Shell growing directly down into Tail

ClydeHaver

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Hi, Ive always used this forum as a way if getting good advice but I cant seem to find a sure answer for this question

My tortoise's (Horsefield) shell seems to be growing directly down into his tail and although I haven't noticed any signs of struggle I feel it would hurt. Please see photos attached.

I have tried to clip it using professional equipment designed for toe/fingernails but I cant seem to keep him still and the angle is too difficult to cut.

Please advise
 

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wellington

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Try to file it.
It does look like it's marking up the tail in the area it's touching. If you can't get it to file down, you may need to find a good tortoise vet and they may have to do it or cut it back some.
 

ClydeHaver

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Try to file it.
It does look like it's marking up the tail in the area it's touching. If you can't get it to file down, you may need to find a good tortoise vet and they may have to do it or cut it back some.
Hi Wellington,

Thanks for responding so quickly, im used to using clippers on his claws and beak as obviously this doesnt rub against his skin. How wouod you recommend filing thay area down. Is there any specific type of tool I can buy. Also, im conscious of filing too much and hurting him in that area directly above his tail.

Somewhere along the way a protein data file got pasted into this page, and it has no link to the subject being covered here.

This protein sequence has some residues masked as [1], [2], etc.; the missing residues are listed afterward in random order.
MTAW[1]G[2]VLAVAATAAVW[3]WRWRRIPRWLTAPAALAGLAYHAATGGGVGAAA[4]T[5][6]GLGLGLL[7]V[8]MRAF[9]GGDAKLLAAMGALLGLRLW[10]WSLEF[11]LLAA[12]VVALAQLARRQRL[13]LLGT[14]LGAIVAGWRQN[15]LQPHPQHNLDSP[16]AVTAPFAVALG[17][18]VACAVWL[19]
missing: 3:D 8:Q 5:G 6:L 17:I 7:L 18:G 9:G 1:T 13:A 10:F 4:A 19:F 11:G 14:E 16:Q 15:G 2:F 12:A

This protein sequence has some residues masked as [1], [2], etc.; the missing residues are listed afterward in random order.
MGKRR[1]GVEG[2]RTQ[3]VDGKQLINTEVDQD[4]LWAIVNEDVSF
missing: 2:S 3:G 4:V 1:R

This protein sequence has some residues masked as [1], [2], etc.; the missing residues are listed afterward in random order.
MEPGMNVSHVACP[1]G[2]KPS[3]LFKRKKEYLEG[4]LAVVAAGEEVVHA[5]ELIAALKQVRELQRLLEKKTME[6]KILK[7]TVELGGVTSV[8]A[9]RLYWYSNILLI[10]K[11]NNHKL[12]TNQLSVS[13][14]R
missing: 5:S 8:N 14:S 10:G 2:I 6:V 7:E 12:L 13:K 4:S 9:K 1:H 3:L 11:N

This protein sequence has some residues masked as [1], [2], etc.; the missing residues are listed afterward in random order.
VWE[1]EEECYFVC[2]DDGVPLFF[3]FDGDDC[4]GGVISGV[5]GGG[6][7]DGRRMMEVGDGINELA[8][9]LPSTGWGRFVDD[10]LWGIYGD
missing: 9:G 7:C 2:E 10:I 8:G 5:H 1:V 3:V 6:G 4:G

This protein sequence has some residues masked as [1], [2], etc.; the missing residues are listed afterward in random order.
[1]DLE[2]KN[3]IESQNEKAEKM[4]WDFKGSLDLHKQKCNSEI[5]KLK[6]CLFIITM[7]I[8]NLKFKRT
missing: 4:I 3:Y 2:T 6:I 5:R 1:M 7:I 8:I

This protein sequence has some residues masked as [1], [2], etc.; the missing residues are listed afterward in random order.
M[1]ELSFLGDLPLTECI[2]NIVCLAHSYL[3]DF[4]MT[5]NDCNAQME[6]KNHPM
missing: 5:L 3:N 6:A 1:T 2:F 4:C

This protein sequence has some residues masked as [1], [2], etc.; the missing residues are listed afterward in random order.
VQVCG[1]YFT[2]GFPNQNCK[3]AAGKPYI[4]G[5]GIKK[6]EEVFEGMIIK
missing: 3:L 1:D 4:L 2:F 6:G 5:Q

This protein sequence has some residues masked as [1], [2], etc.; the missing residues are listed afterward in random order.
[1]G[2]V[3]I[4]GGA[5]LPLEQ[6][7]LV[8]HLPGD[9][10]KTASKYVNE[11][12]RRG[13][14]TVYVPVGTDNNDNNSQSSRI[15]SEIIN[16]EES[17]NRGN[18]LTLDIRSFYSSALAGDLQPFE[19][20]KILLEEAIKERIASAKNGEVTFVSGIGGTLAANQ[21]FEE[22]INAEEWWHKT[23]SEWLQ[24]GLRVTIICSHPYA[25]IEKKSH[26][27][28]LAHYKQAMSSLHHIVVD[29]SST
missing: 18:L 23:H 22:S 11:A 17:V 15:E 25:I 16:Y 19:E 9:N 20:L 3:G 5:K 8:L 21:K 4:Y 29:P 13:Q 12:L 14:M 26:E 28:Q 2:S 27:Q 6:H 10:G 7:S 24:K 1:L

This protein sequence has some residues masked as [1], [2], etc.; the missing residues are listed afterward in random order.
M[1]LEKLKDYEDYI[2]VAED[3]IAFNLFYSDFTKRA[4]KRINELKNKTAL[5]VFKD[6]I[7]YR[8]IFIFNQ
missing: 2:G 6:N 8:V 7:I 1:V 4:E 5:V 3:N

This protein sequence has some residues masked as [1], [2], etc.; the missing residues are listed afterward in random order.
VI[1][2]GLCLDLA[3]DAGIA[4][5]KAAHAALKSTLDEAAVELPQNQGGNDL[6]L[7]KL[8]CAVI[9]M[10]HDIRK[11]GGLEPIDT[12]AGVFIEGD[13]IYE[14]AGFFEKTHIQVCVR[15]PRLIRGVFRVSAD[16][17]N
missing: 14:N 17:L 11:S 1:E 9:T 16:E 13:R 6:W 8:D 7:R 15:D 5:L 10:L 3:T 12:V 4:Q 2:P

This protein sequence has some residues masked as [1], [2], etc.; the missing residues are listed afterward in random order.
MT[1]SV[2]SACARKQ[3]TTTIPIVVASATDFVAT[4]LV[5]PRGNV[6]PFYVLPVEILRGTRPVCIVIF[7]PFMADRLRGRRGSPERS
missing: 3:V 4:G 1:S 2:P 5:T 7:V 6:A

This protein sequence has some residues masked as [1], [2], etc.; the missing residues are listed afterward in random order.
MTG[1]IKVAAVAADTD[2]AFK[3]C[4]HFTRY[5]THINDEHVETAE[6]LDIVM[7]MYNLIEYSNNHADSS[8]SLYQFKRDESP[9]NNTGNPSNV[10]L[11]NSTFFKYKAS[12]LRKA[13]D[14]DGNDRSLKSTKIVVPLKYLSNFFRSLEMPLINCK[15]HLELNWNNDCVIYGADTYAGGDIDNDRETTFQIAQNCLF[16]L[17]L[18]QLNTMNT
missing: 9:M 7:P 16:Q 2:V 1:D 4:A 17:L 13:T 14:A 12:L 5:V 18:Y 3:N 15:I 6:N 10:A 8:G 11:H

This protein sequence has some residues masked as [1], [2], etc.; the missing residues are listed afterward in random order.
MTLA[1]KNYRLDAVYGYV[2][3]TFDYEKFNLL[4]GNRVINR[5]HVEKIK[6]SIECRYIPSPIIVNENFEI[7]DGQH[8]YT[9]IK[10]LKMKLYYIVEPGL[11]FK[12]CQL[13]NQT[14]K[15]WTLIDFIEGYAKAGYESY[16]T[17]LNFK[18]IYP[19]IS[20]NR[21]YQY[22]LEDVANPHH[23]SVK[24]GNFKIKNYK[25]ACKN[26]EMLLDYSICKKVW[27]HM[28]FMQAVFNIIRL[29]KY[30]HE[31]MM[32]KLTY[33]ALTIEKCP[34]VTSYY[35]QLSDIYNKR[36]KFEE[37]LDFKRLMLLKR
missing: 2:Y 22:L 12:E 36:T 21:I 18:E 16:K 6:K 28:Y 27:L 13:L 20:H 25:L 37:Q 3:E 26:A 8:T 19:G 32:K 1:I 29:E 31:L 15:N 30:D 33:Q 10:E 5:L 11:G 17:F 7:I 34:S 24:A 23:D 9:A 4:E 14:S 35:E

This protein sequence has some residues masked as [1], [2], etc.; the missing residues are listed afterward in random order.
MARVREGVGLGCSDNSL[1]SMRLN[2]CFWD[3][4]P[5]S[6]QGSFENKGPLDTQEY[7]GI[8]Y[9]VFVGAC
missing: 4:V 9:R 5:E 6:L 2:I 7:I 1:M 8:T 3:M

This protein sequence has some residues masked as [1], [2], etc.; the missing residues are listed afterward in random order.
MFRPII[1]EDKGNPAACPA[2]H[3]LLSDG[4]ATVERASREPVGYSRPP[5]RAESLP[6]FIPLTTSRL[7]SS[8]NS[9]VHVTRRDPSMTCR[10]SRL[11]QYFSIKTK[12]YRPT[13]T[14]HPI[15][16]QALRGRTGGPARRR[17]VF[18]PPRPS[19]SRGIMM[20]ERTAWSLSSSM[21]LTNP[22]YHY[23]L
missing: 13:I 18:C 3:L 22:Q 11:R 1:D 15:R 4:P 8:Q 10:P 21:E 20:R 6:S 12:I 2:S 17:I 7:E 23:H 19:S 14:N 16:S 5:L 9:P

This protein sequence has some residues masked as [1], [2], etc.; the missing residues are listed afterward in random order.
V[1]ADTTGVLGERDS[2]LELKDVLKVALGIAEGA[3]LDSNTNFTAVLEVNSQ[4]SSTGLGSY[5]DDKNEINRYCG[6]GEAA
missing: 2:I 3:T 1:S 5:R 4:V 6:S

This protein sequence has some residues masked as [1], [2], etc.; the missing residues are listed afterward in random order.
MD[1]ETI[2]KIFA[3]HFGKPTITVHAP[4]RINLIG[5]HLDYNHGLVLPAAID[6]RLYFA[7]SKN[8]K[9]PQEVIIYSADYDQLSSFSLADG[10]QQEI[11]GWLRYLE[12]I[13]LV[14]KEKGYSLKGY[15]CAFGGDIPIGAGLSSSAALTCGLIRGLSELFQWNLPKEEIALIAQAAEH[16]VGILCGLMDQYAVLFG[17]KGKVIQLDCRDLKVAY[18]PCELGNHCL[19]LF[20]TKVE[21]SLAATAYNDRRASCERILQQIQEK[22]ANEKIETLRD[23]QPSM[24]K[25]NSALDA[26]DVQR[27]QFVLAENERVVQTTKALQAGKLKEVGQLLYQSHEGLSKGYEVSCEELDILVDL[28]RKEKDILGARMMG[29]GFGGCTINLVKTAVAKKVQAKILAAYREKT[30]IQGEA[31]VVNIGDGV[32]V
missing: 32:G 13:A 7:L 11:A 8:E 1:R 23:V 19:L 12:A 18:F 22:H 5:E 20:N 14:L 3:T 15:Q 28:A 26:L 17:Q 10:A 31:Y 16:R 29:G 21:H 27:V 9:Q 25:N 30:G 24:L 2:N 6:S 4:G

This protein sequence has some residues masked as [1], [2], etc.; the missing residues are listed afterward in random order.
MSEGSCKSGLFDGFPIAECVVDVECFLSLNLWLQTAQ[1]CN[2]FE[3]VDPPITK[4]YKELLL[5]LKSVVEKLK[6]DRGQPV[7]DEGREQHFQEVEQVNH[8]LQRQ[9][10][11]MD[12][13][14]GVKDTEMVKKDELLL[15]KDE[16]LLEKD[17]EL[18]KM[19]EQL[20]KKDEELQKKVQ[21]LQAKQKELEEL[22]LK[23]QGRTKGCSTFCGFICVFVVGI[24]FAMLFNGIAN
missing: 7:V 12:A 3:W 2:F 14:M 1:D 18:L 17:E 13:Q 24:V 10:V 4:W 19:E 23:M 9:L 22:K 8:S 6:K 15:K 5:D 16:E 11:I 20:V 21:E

Thanks again for your response and you're time.
 

Markw84

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That is not normal growth. The supracaudal does grow inward on males, but it should be even or below the plastron level to leave room for the tail. Your tortoise seems to have developed that inward curve way too high. It looks like you do need to get it corrected.
 

wellington

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That is not normal growth. The supracaudal does grow inward on males, but it should be even or below the plastron level to leave room for the tail. Your tortoise seems to have developed that inward curve way too high. It looks like you do need to get it corrected.
Do you think a Dremel is to extreme and harsh? Would a file, like used for horse hooves be the best choice or just a piece of course sand paper attached to a thin long piece of wood, like a pop cycle stick be best.
A vet would be good if they could find a reliable one.
 

Markw84

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Do you think a Dremel is to extreme and harsh? Would a file, like used for horse hooves be the best choice or just a piece of course sand paper attached to a thin long piece of wood, like a pop cycle stick be best.
A vet would be good if they could find a reliable one.
Not sure what will work. A good reptile vet might be needed. The problem I see is working on the scute without damaging the tail as it appears the scute is now pressing against the tail. I have no direct experience with a situation like this. My biggest question is even with trimming - how to get the scute to grow down instead of curling inward? The growth would occur at the seam above - between the spracaudal and 5th vertebral. So possible once trimmed it would not continue to grow inward, and be simply pushed downward.
 

ClydeHaver